Polynesian Triangle

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The Polynesian Triangle is a geographical region of the Pacific Ocean with Hawaiʻi (1), New Zealand (Aotearoa) (2) and Rapa Nui (3) at its corners. At the center is Tahiti (5), with Samoa (4) to the west.

The Polynesian Triangle is a region of the Pacific Ocean with three island groups at its corners: Hawaiʻi, Easter Island (Rapa Nui) and New Zealand. It is often used as a simple way to define Polynesia.

The many island cultures within this vast triangle speak Polynesian languages, which are classified by linguists as part of the Oceanic subgroup of Malayo-Polynesian. They ultimately derive from the proto-Austronesian language spoken in Southeast Asia 5,000 years ago. Polynesians also share similar cultural traditions, arts, religion, and sciences. Anthropologists believe that all modern Polynesian cultures descend from a single protoculture established in the South Pacific by migrant Malayo-Polynesian people (see also Lapita).

Major Polynesian cultures include New Zealand Māori, Native Hawaiians, and the indigenous peoples of Easter Island, the Marquesas, Sāmoa, American Samoa, French Polynesia, the Cook Islands and Tonga.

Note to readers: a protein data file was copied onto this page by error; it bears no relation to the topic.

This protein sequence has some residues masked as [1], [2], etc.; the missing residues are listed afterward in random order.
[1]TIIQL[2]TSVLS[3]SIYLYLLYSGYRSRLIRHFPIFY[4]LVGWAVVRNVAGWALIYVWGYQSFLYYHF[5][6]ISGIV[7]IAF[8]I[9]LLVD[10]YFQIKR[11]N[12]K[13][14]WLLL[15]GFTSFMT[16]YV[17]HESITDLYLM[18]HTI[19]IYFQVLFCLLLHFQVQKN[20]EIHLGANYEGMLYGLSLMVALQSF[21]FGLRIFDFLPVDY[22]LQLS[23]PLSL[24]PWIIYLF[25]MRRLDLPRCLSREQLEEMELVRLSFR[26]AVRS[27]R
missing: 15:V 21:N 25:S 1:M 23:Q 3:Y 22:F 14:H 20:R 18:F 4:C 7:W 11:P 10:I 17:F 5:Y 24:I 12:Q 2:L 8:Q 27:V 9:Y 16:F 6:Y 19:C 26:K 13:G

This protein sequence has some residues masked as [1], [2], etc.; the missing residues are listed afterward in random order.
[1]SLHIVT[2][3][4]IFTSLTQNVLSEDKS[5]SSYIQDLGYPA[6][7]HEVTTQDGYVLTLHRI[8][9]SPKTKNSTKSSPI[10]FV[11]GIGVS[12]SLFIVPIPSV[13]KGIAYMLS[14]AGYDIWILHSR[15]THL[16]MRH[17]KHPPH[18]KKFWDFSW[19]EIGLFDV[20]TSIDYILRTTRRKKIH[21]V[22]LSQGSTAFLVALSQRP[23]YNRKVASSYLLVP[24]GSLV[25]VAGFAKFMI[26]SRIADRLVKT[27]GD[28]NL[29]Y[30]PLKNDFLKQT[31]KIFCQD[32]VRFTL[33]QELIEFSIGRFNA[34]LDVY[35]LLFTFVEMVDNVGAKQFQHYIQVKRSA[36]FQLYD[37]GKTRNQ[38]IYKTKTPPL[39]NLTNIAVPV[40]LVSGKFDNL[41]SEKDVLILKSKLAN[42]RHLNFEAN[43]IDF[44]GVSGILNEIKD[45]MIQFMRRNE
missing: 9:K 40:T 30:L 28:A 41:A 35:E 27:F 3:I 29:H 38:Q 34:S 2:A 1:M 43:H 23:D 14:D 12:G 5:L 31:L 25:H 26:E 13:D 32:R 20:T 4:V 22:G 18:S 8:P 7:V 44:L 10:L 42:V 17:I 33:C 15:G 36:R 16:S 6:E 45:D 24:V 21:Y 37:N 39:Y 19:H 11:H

There is also some evidence of Polynesian visits to some of the subantarctic islands to the south of New Zealand, which are outside of Polynesia proper. A shard of pottery has been found in the Antipodes Islands, and is now in the Te Papa museum in Wellington, and there are also remains of a Polynesian settlement dating back to the 13th century on Enderby Island in the Auckland Islands.[1][2][3][4]

There are also numerous Polynesian Outlier islands outside the triangle in neighboring Melanesia and Micronesia.

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References[edit]

  1. ^ O'Connor, Tom Polynesians in the Southern Ocean: Occupation of the Auckland Islands in Prehistory in New Zealand Geographic 69 (September-October 2004): 6-8)
  2. ^ Anderson, Atholl J., & Gerard R. O'Regan To the Final Shore: Prehistoric Colonisation of the Subantarctic Islands in South Polynesia in Australian Archaeologist: Collected Papers in Honour of Jim Allen Canberra: Australian National University, 2000. 440-454.
  3. ^ Anderson, Atholl J., & Gerard R. O'Regan The Polynesian Archaeology of the Subantarctic Islands: An Initial Report on Enderby Island Southern Margins Project Report. Dunedin: Ngai Tahu Development Report, 1999
  4. ^ Anderson, Atholl J. Subpolar Settlement in South Polynesia Antiquity 79.306 (2005): 791-800

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